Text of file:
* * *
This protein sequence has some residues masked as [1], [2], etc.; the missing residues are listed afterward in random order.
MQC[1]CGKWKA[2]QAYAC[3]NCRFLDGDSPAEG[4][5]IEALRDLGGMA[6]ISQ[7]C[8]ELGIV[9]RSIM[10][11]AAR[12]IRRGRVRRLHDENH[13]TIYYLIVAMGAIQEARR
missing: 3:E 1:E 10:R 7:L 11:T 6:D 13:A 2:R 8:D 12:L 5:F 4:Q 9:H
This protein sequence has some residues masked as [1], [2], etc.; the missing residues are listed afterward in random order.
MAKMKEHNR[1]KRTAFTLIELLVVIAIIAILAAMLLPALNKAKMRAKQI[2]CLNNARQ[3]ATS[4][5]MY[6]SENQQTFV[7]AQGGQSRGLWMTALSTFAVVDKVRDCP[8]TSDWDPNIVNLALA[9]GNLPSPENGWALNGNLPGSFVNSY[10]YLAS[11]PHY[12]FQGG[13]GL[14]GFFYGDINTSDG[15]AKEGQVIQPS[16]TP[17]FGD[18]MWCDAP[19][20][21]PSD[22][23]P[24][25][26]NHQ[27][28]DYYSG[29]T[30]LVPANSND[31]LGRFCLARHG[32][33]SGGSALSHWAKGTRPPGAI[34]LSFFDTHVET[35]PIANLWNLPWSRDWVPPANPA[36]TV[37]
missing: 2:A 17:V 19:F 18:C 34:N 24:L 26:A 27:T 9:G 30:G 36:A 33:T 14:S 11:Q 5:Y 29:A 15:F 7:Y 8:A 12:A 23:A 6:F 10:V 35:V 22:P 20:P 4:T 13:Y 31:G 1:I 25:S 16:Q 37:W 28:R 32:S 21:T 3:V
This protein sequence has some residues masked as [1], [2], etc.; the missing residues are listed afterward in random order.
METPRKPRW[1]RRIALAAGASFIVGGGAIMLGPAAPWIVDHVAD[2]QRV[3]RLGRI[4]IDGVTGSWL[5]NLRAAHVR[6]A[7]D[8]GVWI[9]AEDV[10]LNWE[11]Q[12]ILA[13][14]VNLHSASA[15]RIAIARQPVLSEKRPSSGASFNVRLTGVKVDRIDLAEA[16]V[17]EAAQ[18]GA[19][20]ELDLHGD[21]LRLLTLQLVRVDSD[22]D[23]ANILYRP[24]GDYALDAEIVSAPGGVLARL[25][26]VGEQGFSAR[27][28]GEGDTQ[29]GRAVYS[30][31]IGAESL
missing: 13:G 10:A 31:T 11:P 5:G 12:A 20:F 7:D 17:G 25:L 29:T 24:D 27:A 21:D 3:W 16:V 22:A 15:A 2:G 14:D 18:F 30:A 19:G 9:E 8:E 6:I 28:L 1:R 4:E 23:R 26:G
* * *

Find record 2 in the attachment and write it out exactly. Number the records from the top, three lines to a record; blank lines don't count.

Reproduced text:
This protein sequence has some residues masked as [1], [2], etc.; the missing residues are listed afterward in random order.
MAKMKEHNR[1]KRTAFTLIELLVVIAIIAILAAMLLPALNKAKMRAKQI[2]CLNNARQ[3]ATS[4][5]MY[6]SENQQTFV[7]AQGGQSRGLWMTALSTFAVVDKVRDCP[8]TSDWDPNIVNLALA[9]GNLPSPENGWALNGNLPGSFVNSY[10]YLAS[11]PHY[12]FQGG[13]GL[14]GFFYGDINTSDG[15]AKEGQVIQPS[16]TP[17]FGD[18]MWCDAP[19][20][21]PSD[22][23]P[24][25][26]NHQ[27][28]DYYSG[29]T[30]LVPANSND[31]LGRFCLARHG[32][33]SGGSALSHWAKGTRPPGAI[34]LSFFDTHVET[35]PIANLWNLPWSRDWVPPANPA[36]TV[37]
missing: 2:A 17:V 19:F 18:C 34:N 24:L 26:A 27:T 9:G 30:G 36:A 33:T 14:S 11:Q 5:Y 29:A 15:F 7:Y 8:A 12:A 23:A 6:F 10:V 35:V 22:P 20:P 4:T 13:Y 31:G 1:I 25:S 16:Q 37:W 28:R 32:S 21:T 3:V